A few months ago we wrote about how the Securities and Exchange Commission (SEC) and the Financial Industry Regulatory Authority (FINRA) are trying to adapt its regulations to the social media world. Today, we'd like to expand on that and discuss how you can probably participate in LinkedIn without incurring the wrath of compliance. To do this, you must follow a few easy, and likely familiar, rules.
If you are trying to take advantage of the power of LinkedIn to connect with potential clients, you are likely coming up on some resistance from your compliance department. Advances in social networking have happened much quicker than regulators can regulate, leaving financial advisors and compliance departments wondering what they should be doing.
Registered representatives affiliated with broker-dealers are regulated by FINRA. FINRA has taken steps to issue some guidance about how best to use social media. Different firms hand social media differently. Some firms send any information they want to post in LinkedIn to compliance for approval. While some firms fervently adhere to the letter of FINRA's Rule 206(4) which discusses the way advisors can advertise, promote themselves, or receive testimonials.
If you can participate in LinkedIn and other social networks, here are some ideas to consider to keep the compliance department happy and develop your business.
Create A Social Media Policy
It is very important that you have a written social media policy. The policy should detail the types of activities that are permissible on LinkedIn and other social networks. What kinds of posts are permissible? May an advisor join groups, comment, provide answers and start discussions? The policy should be clear about what is not permissible and the steps an advisor is to take in order to get questions answered. Remember, these social platforms are constantly changing so questions will be asked often.
Your policy should discuss who advisors may connect with, the type of information that can be put into a profile and whether the advisor and/or the staff are permitted to use social networks during the workday. Many companies are creating profile templates for their advisors to use. This is an idea you should give some serious thought to implementing.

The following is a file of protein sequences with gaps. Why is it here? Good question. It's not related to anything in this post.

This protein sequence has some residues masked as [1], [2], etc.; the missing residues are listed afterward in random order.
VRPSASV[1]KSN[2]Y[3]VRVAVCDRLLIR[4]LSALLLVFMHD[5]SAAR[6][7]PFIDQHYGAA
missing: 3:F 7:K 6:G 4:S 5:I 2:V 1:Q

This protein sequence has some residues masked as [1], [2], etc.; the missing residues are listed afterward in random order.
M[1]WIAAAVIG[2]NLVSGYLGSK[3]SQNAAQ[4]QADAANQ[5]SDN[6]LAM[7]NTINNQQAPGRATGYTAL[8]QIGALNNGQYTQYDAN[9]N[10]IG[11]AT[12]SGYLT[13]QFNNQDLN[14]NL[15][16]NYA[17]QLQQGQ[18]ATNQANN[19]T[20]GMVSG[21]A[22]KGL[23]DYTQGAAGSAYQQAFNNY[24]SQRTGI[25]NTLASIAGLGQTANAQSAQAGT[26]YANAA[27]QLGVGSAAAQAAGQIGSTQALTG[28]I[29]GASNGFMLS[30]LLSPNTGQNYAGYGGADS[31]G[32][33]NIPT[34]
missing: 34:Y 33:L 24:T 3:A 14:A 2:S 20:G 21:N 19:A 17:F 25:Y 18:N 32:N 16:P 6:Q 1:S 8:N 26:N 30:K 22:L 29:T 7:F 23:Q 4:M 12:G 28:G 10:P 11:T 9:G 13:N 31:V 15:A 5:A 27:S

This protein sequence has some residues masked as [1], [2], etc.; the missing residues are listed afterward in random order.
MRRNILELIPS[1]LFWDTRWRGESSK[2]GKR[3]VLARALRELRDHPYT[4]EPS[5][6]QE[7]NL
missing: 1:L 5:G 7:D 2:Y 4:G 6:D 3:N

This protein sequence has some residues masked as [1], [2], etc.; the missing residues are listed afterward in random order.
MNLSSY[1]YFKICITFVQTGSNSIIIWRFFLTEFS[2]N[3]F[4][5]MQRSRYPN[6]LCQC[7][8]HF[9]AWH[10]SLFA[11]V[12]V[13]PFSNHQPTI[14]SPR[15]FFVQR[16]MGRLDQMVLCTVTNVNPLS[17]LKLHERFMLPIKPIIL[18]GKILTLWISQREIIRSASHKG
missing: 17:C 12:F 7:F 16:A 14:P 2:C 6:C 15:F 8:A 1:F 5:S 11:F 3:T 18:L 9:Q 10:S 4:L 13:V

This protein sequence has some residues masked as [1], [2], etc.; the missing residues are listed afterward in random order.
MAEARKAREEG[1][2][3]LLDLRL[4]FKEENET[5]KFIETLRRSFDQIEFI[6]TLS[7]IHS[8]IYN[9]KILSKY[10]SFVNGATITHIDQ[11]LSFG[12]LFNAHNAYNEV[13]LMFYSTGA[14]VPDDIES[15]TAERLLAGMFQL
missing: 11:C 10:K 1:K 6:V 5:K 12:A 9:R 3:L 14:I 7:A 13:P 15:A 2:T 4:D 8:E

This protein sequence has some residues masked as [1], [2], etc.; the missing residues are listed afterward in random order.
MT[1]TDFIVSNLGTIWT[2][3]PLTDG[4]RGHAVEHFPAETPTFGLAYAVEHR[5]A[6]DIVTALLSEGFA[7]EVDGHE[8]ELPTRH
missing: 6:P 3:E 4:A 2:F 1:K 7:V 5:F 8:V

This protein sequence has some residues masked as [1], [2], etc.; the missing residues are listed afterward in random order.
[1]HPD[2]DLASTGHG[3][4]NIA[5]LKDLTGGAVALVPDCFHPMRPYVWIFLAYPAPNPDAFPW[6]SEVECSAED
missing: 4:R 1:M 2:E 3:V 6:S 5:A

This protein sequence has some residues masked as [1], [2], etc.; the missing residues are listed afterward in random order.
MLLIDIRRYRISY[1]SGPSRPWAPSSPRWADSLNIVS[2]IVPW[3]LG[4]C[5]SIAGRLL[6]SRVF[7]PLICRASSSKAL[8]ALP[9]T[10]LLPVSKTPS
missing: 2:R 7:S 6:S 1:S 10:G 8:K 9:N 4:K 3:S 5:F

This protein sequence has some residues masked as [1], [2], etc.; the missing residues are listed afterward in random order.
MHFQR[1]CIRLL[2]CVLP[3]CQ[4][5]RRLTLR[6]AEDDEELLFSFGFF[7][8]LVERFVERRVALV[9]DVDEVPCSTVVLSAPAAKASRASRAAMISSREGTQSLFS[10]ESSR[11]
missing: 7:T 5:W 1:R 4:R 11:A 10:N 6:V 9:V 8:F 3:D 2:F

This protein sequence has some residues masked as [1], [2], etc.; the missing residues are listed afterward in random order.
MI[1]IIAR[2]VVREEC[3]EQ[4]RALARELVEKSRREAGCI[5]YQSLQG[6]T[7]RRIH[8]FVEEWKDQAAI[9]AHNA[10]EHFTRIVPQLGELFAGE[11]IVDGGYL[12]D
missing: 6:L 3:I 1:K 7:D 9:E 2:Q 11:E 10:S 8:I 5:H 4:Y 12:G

The policy should also discuss compliance review. Since compliance is already reviewing your marketing materials, website content, etc. you may wish to follow the same procedures with your LinkedIn work. Profiles, blog posts and other activities of this more static nature will likely need to be approved in advance. Interactive activities like posts on LinkedIn and Twitter don't have to be reviewed in advance, but must be supervised. Check with your compliance department about this. It may be difficult for the compliance department to supervise these posts in real time, so they may require advance approval.
Archive All Your Activity
Just like everything else you do, be sure to create an "audit trail"' and archive your work on social networks. Set up a mechanism to archive all your social media activity, including comments and posts on LinkedIn and make back-up copies of your archives.
We don't need to go into a lot of detail here. You understand why this is necessary. You want to be able to answer questions regulators may ask and be able to go back over an advisor's activity to confirm it is in compliance with your policy.
These are often tricky. Save yourself some time and check to see what your compliance department has to say about LinkedIn recommendations. In many cases they are allowed as long as your client doesn't tell people you guaranteed results, and instead focuses on your skill set as an advisor. Remember, you can edit a recommendation before posting it. Make it a policy to edit when necessary and then confirm your edits with the original writer.
You will find several posts on our blog discussing the concept of "Think Before You Tweet." Really, there is nothing more to say than "Think Before You Tweet!" Think before you like a Facebook post or +1 a Google+ post. Think before you re-tweet and remember FINRA rules discuss that commenting on third-party posts may be construed as an endorsement.
All of the above can really be summarized by telling you to use your common sense and remember that your activities on social networks are considered business activities. You shouldn't do something on a social network that you wouldn't think of doing in another setting. Advisors should be using social media to develop their credibility and obtain referrals. The future is now. Every day you wait to get involved you are further behind. Know it is possible to do pretty much whatever you want to do on social networks, just be sure to jump through all the necessary hoops in advance.
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